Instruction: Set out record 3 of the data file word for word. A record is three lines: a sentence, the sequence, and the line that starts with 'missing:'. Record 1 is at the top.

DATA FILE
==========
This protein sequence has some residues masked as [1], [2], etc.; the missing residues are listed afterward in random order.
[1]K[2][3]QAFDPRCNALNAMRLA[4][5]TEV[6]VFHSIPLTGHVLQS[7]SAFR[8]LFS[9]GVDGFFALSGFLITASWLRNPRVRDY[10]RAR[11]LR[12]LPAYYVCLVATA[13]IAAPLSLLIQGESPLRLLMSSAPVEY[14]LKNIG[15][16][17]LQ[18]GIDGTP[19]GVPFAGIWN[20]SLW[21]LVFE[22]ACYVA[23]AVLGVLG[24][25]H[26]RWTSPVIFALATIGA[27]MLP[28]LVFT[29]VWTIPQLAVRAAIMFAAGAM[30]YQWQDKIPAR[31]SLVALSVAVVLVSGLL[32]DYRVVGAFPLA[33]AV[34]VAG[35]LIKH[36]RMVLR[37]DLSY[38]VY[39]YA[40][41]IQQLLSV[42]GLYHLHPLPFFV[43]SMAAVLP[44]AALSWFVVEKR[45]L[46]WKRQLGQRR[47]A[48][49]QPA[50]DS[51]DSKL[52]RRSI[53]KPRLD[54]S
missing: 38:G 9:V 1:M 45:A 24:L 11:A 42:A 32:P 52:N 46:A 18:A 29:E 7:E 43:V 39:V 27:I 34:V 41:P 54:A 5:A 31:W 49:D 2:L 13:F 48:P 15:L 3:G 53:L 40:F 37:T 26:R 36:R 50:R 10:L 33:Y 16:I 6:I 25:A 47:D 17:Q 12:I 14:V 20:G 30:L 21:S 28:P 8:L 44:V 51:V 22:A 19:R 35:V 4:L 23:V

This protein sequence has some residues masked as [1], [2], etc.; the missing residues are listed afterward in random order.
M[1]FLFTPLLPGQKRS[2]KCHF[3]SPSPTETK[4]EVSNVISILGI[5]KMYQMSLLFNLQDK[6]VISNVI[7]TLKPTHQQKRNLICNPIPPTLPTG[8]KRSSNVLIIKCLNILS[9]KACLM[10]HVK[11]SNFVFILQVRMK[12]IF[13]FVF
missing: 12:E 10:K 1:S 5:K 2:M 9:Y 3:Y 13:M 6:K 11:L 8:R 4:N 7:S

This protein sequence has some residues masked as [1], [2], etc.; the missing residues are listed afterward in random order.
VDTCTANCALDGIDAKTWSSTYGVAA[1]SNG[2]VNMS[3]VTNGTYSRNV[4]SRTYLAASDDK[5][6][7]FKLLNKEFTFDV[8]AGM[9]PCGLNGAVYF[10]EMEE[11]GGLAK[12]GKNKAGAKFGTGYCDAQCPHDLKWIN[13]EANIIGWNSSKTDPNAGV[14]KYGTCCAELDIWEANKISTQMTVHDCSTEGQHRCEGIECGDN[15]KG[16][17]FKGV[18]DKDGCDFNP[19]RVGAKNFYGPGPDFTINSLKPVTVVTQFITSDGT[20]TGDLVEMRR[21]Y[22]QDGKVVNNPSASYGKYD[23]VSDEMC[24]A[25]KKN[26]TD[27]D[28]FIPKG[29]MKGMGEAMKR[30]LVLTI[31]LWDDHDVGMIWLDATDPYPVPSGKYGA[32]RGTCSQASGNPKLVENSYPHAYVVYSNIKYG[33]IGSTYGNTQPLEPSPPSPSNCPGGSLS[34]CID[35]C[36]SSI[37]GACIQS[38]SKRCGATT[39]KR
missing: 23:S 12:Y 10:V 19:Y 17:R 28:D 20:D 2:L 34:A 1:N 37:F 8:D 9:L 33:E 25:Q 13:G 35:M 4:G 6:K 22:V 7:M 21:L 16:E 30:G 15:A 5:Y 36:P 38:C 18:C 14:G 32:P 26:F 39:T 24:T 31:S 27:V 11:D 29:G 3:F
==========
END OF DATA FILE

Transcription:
This protein sequence has some residues masked as [1], [2], etc.; the missing residues are listed afterward in random order.
VDTCTANCALDGIDAKTWSSTYGVAA[1]SNG[2]VNMS[3]VTNGTYSRNV[4]SRTYLAASDDK[5][6][7]FKLLNKEFTFDV[8]AGM[9]PCGLNGAVYF[10]EMEE[11]GGLAK[12]GKNKAGAKFGTGYCDAQCPHDLKWIN[13]EANIIGWNSSKTDPNAGV[14]KYGTCCAELDIWEANKISTQMTVHDCSTEGQHRCEGIECGDN[15]KG[16][17]FKGV[18]DKDGCDFNP[19]RVGAKNFYGPGPDFTINSLKPVTVVTQFITSDGT[20]TGDLVEMRR[21]Y[22]QDGKVVNNPSASYGKYD[23]VSDEMC[24]A[25]KKN[26]TD[27]D[28]FIPKG[29]MKGMGEAMKR[30]LVLTI[31]LWDDHDVGMIWLDATDPYPVPSGKYGA[32]RGTCSQASGNPKLVENSYPHAYVVYSNIKYG[33]IGSTYGNTQPLEPSPPSPSNCPGGSLS[34]CID[35]C[36]SSI[37]GACIQS[38]SKRCGATT[39]KR
missing: 23:S 12:Y 10:V 19:Y 17:R 28:D 20:D 2:L 34:A 1:N 37:F 8:D 9:L 33:E 25:Q 13:G 35:M 4:G 6:K 22:V 7:M 21:L 16:E 30:G 15:A 5:Y 36:P 38:C 18:C 14:G 32:P 26:F 39:T 24:T 31:S 27:V 11:D 29:G 3:F